Even more challenging can be the creation and acquisition of content for students to watch at home. Assuming the school district isn’t providing teachers with a library of lectures and prepared videos, the creation of these videos for self-directed learning must be done by the teacher.


It is here where the teacher must embrace the creator in them. They’ll need to invest time and effort to create these video lectures. Additionally, these video lectures will need to be managed and updated over time just like their lesson plan.


Flipped classroom


Benefits of the Flipped Classroom

Discouraged? That makes sense. With all the challenges that come with flipped classrooms, it certainly can give us pause before diving into the deep end. Let’s talk about some of the advantages, too.



Many Forms of Learning

The traditional classroom tends to weigh heavily on the oral, visual, and listening forms of learning. The flipped classroom utilizes those methods and distinctly deploys hands-on application as well as problem-solving.


Students are able to exercise myriad forms of learning to succeed. This can make the flipped classroom work better for students that have more success in retaining knowledge through application rather than requiring note-taking and memorization.



Skills Beyond the Class

Our students need to understand and be able to apply the knowledge they get from our classes to succeed academically. After all, the primary role of a teacher is to deliver instruction that helps students learn.


However, there are many lessons for students to learn in class that go beyond the lesson plan. In the class, students learn to work together, to help one another, to communicate and collaborate, and how to learn. They learn the skills of research and exploring their curiosity. These are the intangible skills a student develops throughout their academic life.


The flipped classroom excels in helping students learn to become accountable and take initiative. It is the student’s responsibility to learn the foundational information of the course. It is their challenge to learn how to apply that knowledge under the stewardship of the teacher.



Extended Reach

We spoke about the digital divide, but it is also true that the internet is the great connector. Students may have challenges in the classroom related to health, family life, or classroom dynamics. They may find themselves needing to travel with their parents or missing long spans of class time far outside of their control.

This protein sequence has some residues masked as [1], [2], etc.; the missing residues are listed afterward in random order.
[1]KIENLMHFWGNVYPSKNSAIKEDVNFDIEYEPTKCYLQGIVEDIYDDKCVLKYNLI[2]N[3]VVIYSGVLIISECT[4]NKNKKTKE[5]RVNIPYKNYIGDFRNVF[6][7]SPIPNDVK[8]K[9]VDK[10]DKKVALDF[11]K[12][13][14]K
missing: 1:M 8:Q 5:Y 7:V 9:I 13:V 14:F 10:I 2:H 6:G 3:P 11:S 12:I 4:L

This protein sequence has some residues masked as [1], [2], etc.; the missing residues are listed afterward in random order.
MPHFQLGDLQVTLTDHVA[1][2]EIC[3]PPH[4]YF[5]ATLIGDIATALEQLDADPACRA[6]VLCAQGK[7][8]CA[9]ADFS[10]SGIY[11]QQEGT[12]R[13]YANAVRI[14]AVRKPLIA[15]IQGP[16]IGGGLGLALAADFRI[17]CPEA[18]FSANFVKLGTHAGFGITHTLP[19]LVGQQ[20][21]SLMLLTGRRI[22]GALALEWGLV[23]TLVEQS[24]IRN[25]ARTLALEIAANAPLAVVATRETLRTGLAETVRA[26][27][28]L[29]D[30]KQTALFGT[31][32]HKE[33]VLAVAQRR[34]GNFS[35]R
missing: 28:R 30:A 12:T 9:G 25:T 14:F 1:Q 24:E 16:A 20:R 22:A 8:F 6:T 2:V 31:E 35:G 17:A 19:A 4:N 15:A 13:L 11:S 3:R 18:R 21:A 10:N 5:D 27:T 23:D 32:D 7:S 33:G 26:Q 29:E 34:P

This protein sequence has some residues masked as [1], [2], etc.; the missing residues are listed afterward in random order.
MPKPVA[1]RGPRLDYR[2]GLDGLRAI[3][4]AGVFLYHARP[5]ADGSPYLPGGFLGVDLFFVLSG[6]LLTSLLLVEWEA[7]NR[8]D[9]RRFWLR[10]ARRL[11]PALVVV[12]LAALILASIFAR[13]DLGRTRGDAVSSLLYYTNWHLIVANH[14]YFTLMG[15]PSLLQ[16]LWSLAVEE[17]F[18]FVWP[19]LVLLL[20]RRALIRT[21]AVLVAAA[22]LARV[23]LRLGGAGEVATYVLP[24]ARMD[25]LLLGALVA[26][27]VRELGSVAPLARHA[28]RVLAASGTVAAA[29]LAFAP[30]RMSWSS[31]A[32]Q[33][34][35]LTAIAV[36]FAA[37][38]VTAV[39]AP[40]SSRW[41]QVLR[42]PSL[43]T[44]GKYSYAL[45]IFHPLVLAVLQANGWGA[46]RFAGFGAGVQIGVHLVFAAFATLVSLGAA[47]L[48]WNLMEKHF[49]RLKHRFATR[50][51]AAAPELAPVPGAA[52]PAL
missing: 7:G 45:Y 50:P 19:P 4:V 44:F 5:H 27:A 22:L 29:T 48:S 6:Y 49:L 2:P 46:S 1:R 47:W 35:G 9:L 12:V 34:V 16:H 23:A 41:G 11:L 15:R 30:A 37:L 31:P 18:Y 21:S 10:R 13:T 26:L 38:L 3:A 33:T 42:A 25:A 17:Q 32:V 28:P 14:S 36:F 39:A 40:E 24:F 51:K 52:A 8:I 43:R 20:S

The flipped classroom provides a unique opportunity for any student with a computer or smartphone and an internet connection to gain the foundational information of the course by watching the recorded lectures. Depending on the tools available, they may also have ample opportunities to engage their teacher through a virtual classroom as well as their peers in project-based learning exercises held in breakout rooms.


The flipped classroom is an excellent model for remote and distance learning where the curriculum is often driven by self-paced learning. Teacher and student interactions are then reserved for more dynamic collaboration and higher-level learning.



Virtual Classroom


Kaltura as a Solution for the Flipped Classroom

I recently had a chance to run a virtual workshop at the ISTE Creative Constructor Lab Virtual 2021. As is often the case with an ISTE event, the participants were active, passionate educators looking to share stories and think of solutions to improve the profession of teaching. It was inspirational and amazing to hear how so many folks have deployed their creativity along with robust sets of educational technology to help students succeed in their classes.


The session I ran Video Helps the Education Stars was a hands-on workshop that encouraged educators to use video creation tools to make their video presence more engaging and impactful. We often look at video as a passive medium. Students press play, students watch passively, video ends. However, video can be super engaging. Video can be live and collaborative or on-demand and interactive.


At Kaltura, we provide education solutions that leverage video in all its glory. By utilizing the Kaltura video cloud or any video tools the right way, teachers can fully engage their students through their on-demand video lectures as well as in the live class. Let’s dive into a few ways the Kaltura Video Cloud can help power your flipped classroom aspirations.



Video Management

Because the flipped classroom often means students are expected to watch video lectures at home, teachers need a robust video portal to manage their class videos. A video portal makes it easy for teachers to know where to upload videos and is even easier for students to find the videos they need to watch.


Videos can be organized in channels that are only available for students in the class to watch while teachers can use the same video in multiple classes. Not only are videos organized by classes, but students can use rich search functions to find videos that cover specific topics.


Video management portals, like the Kaltura Media Space, not only provide a central space to manage and access all videos within a class and school but also provide enrichment tools to extend the reach of videos. Teachers can automatically caption their videos with machine captioning and edit their captions to get them just right. Tools like captioning make it easy to find videos in search as well as help make sure that no student is left out.